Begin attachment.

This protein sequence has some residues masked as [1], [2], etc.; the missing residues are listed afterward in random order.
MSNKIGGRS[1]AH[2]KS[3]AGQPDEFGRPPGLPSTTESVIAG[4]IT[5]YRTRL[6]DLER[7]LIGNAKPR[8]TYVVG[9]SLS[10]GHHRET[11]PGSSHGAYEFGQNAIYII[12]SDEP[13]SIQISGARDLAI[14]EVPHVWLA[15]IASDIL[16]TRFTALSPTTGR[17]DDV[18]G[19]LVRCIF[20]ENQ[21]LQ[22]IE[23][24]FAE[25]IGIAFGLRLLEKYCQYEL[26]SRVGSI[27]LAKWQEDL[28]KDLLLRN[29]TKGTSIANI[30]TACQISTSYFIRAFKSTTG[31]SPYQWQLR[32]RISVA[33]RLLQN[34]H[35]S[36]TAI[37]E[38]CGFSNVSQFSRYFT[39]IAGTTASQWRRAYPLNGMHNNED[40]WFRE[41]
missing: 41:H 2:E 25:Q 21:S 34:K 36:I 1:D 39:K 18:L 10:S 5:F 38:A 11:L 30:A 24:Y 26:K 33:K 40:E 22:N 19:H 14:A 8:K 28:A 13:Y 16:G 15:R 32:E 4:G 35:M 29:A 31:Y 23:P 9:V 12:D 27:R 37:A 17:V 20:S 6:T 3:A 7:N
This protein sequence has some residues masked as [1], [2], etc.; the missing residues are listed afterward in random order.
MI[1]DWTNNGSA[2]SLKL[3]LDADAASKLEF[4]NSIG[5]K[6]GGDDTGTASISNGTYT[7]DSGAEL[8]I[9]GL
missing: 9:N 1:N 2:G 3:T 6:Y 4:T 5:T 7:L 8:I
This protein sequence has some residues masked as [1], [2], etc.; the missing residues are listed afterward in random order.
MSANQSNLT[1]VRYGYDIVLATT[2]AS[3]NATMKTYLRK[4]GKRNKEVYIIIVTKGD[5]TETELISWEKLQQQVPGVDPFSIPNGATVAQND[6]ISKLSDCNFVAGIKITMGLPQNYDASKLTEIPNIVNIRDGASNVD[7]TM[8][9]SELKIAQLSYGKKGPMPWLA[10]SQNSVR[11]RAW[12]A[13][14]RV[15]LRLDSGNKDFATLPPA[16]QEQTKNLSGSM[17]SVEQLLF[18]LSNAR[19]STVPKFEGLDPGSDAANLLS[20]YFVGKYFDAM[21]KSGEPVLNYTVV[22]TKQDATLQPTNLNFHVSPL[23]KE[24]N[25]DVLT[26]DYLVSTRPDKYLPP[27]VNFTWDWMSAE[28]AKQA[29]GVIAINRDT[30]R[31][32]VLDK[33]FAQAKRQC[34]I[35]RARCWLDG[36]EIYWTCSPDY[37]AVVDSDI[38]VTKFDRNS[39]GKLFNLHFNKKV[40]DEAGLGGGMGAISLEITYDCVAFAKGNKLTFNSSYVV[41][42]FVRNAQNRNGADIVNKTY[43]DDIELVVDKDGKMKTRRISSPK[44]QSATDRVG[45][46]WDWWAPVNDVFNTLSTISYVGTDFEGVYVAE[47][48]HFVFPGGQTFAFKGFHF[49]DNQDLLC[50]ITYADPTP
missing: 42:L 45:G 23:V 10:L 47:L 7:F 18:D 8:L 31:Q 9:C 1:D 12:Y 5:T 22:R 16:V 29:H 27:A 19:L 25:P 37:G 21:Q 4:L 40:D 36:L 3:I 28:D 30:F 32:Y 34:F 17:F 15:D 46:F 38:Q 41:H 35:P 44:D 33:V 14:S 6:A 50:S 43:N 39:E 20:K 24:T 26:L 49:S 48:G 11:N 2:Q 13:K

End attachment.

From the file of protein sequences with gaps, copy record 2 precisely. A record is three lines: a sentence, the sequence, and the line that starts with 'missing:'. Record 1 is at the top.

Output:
This protein sequence has some residues masked as [1], [2], etc.; the missing residues are listed afterward in random order.
MI[1]DWTNNGSA[2]SLKL[3]LDADAASKLEF[4]NSIG[5]K[6]GGDDTGTASISNGTYT[7]DSGAEL[8]I[9]GL
missing: 9:N 1:N 2:G 3:T 6:Y 4:T 5:T 7:L 8:I